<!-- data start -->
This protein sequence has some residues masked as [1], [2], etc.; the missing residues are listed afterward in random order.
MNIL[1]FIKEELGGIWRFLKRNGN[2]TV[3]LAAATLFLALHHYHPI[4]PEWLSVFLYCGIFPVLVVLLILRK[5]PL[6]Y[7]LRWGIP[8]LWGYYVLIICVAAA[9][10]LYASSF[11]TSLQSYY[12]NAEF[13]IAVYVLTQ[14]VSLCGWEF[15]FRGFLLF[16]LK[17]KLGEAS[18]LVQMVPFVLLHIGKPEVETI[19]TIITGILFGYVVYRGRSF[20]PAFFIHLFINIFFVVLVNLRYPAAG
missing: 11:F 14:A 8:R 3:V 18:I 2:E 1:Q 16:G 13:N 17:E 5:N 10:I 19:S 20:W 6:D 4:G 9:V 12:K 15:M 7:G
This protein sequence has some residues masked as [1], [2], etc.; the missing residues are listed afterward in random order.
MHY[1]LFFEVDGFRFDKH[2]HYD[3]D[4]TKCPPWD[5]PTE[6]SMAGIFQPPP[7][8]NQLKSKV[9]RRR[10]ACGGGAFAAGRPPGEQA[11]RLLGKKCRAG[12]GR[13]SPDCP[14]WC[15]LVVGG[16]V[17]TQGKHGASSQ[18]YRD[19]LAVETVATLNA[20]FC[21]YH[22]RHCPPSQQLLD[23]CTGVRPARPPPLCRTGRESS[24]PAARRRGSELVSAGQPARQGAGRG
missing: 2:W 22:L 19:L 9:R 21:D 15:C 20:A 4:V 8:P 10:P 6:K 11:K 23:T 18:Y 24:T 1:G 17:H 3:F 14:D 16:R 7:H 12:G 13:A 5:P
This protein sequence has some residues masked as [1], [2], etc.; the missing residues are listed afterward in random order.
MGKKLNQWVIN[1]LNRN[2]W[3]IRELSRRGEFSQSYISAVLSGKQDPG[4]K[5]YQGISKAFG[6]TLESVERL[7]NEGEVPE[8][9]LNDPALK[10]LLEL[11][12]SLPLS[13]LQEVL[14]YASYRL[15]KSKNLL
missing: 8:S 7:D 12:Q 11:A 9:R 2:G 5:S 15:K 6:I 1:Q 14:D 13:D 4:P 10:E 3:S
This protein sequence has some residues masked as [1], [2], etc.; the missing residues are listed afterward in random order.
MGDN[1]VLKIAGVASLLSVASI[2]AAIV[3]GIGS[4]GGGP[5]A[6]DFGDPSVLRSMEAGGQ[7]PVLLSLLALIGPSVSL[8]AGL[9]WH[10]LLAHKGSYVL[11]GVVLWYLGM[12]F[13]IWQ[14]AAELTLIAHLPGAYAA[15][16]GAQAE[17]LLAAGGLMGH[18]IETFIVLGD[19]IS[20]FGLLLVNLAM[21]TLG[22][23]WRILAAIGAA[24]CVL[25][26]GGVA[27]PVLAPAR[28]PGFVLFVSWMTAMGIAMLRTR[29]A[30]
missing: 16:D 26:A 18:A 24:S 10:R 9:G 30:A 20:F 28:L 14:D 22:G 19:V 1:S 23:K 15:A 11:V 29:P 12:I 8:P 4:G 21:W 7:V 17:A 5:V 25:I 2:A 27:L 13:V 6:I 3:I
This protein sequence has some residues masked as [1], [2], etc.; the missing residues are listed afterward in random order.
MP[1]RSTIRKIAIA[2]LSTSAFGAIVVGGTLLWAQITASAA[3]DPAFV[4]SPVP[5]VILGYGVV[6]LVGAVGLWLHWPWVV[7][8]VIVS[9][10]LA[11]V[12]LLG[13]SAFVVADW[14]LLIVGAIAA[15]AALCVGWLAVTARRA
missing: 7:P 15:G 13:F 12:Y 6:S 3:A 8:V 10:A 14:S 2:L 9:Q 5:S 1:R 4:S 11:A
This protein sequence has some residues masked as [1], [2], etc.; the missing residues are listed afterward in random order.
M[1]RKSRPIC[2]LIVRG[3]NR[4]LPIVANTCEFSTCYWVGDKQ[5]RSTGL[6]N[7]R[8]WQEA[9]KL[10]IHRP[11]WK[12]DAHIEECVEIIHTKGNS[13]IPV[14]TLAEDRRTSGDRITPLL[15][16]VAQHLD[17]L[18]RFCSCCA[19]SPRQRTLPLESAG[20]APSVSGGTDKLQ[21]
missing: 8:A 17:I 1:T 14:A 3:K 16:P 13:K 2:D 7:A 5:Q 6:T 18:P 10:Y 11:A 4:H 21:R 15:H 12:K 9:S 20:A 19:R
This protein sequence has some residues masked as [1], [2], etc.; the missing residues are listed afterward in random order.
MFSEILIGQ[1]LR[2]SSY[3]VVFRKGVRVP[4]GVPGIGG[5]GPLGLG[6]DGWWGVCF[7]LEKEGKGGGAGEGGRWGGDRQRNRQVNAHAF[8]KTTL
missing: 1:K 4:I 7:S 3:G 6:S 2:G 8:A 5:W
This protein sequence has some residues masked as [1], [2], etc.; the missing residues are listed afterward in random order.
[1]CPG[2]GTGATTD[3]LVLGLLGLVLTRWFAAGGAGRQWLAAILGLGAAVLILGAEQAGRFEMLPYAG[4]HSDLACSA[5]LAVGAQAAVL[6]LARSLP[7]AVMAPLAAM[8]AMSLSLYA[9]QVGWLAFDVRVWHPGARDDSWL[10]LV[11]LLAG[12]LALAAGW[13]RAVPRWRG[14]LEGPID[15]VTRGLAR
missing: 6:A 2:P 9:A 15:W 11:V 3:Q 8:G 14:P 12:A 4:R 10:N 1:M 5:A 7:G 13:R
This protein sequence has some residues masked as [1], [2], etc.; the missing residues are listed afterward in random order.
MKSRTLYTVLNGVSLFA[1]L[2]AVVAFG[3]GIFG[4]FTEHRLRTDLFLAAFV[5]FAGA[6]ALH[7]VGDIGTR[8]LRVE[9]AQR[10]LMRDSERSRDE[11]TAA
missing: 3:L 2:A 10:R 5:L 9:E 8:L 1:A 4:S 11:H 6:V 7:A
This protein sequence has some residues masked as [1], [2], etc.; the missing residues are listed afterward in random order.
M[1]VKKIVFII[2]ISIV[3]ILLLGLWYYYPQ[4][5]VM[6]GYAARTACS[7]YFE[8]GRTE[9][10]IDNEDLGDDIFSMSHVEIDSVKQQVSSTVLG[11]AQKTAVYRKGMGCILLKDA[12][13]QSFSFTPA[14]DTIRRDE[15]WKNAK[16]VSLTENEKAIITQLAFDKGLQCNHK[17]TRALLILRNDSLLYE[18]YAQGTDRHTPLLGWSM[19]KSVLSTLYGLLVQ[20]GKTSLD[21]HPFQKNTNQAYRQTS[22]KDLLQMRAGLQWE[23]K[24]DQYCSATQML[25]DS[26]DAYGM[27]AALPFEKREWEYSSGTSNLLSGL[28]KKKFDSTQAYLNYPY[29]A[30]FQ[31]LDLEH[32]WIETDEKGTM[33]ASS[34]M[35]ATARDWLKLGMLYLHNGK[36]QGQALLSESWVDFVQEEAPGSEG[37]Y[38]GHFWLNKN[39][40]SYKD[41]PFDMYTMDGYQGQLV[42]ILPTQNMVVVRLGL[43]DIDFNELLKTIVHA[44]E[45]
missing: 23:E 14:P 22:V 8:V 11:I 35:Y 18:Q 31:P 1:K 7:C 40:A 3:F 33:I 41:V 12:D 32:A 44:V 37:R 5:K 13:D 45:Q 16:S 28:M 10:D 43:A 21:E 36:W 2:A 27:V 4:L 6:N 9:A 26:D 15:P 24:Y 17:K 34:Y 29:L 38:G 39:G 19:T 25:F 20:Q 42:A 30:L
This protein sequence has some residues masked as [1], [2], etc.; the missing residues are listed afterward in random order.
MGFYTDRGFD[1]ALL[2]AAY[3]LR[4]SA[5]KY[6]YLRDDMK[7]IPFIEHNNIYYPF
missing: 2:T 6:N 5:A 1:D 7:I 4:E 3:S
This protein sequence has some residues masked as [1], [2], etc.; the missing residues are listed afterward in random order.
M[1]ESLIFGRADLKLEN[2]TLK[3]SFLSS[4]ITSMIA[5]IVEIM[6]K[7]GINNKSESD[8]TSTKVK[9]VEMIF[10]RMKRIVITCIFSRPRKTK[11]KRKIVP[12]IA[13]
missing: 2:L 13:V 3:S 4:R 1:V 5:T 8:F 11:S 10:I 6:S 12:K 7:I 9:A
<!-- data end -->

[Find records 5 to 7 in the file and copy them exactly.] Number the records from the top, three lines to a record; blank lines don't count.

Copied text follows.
This protein sequence has some residues masked as [1], [2], etc.; the missing residues are listed afterward in random order.
MP[1]RSTIRKIAIA[2]LSTSAFGAIVVGGTLLWAQITASAA[3]DPAFV[4]SPVP[5]VILGYGVV[6]LVGAVGLWLHWPWVV[7][8]VIVS[9][10]LA[11]V[12]LLG[13]SAFVVADW[14]LLIVGAIAA[15]AALCVGWLAVTARRA
missing: 7:P 15:G 13:F 12:Y 6:S 3:A 8:V 10:A 14:S 2:L 9:Q 5:S 1:R 4:S 11:A
This protein sequence has some residues masked as [1], [2], etc.; the missing residues are listed afterward in random order.
M[1]RKSRPIC[2]LIVRG[3]NR[4]LPIVANTCEFSTCYWVGDKQ[5]RSTGL[6]N[7]R[8]WQEA[9]KL[10]IHRP[11]WK[12]DAHIEECVEIIHTKGNS[13]IPV[14]TLAEDRRTSGDRITPLL[15][16]VAQHLD[17]L[18]RFCSCCA[19]SPRQRTLPLESAG[20]APSVSGGTDKLQ[21]
missing: 8:A 17:I 1:T 14:A 3:K 16:P 13:K 2:D 7:A 5:Q 6:T 18:P 10:Y 11:A 4:H 21:R 15:H 12:K 9:S 20:A 19:R
This protein sequence has some residues masked as [1], [2], etc.; the missing residues are listed afterward in random order.
MFSEILIGQ[1]LR[2]SSY[3]VVFRKGVRVP[4]GVPGIGG[5]GPLGLG[6]DGWWGVCF[7]LEKEGKGGGAGEGGRWGGDRQRNRQVNAHAF[8]KTTL
missing: 1:K 4:I 7:S 3:G 6:S 2:G 8:A 5:W